Beginning with the story of his own grandmother, who was trained as a human computer, David Alan Grier provides a poignant introduction to the wider world of women and men who did the hard computational labor of science. His grandmother's casual remark, "I wish I'd used my calculus," hinted at a career deferred and an education forgotten, a secret life unappreciated; like many highly educated women of her generation, she studied to become a human computer because nothing else would offer her a place in the scientific world.
The book begins with the return of Halley's comet in 1758 and the effort of three French astronomers to compute its orbit. It ends four cycles later, with a UNIVAC electronic computer projecting the 1986 orbit. In between, Grier tells us about the surveyors of the French Revolution, describes the calculating machines of Charles Babbage, and guides the reader through the Great Depression to marvel at the giant computing room of the Works Progress Administration.
When Computers Were Human is the sad but lyrical story of workers who gladly did the hard labor of research calculation in the hope that they might be part of the scientific community. In the end, they were rewarded by a new electronic machine that took the place and the name of those who were, once, the computers.
Lacroix and the Calculus is the first major study of Lacroix’s large Traité. It uses the unique and massive bibliography given by Lacroix to explore late 18th-century calculus, and the way it is reflected in Lacroix’s account. Several particular aspects are addressed in detail, including: the foundations of differential calculus, analytic and differential geometry, conceptions of the integral, and types of solutions of differential equations (singular/complete/general integrals, geometrical interpretations, and generality of arbitrary functions).
Calculus Reordered takes readers on a remarkable journey through hundreds of years to tell the story of how calculus evolved into the subject we know today. David Bressoud explains why calculus is credited to seventeenth-century figures Isaac Newton and Gottfried Leibniz, and how its current structure is based on developments that arose in the nineteenth century. Bressoud argues that a pedagogy informed by the historical development of calculus represents a sounder way for students to learn this fascinating area of mathematics.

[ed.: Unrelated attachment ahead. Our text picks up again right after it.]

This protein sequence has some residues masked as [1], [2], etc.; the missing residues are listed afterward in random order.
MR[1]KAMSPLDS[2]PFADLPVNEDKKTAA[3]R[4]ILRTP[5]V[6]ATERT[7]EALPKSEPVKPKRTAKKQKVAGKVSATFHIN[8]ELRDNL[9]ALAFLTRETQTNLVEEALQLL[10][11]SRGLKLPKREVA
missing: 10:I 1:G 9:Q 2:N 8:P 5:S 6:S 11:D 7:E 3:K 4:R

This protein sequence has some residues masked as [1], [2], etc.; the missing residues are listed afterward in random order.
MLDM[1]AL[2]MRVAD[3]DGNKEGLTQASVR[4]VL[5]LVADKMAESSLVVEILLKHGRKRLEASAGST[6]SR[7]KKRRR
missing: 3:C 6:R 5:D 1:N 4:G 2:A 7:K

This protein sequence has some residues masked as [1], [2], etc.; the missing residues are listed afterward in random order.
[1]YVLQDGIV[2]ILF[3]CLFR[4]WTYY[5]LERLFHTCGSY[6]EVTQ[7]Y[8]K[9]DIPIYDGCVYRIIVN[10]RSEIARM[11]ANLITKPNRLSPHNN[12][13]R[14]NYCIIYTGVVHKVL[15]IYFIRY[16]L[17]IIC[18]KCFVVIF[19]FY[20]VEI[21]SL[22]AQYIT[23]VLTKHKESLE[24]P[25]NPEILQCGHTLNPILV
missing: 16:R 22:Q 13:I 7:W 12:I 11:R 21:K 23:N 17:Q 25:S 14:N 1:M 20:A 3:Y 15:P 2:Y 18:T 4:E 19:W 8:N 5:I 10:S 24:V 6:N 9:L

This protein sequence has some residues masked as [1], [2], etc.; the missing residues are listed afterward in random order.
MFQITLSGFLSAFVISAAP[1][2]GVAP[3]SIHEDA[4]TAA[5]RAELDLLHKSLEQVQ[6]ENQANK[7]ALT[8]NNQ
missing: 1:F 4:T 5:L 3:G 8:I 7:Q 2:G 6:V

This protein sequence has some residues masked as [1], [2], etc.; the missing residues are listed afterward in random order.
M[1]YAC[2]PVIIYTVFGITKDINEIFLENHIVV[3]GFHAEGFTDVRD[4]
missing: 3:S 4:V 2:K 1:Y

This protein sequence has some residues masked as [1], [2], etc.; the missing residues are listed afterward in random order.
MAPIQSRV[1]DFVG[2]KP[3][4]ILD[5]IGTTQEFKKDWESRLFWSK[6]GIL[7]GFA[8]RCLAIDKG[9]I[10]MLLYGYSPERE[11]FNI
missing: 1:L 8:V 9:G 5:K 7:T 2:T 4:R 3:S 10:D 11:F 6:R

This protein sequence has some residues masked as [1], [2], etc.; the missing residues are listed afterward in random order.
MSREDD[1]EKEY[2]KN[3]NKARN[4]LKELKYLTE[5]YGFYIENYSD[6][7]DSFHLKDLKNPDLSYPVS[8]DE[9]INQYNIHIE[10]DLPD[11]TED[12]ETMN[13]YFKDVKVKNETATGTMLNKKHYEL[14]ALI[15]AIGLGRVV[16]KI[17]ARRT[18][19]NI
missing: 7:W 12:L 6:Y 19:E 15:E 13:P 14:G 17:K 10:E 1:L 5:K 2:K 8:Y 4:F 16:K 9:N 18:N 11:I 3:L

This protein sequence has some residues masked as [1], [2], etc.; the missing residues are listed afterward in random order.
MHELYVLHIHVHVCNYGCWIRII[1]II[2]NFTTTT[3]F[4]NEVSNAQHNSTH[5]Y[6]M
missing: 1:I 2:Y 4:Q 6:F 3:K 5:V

Delving into calculus’s birth in the Hellenistic Eastern Mediterranean—particularly in Syracuse, Sicily and Alexandria, Egypt—as well as India and the Islamic Middle East, Bressoud considers how calculus developed in response to essential questions emerging from engineering and astronomy. He looks at how Newton and Leibniz built their work on a flurry of activity that occurred throughout Europe, and how Italian philosophers such as Galileo Galilei played a particularly important role. In describing calculus’s evolution, Bressoud reveals problems with the standard ordering of its curriculum: limits, differentiation, integration, and series. He contends that the historical order—integration as accumulation, then differentiation as ratios of change, series as sequences of partial sums, and finally limits as they arise from the algebra of inequalities—makes more sense in the classroom environment.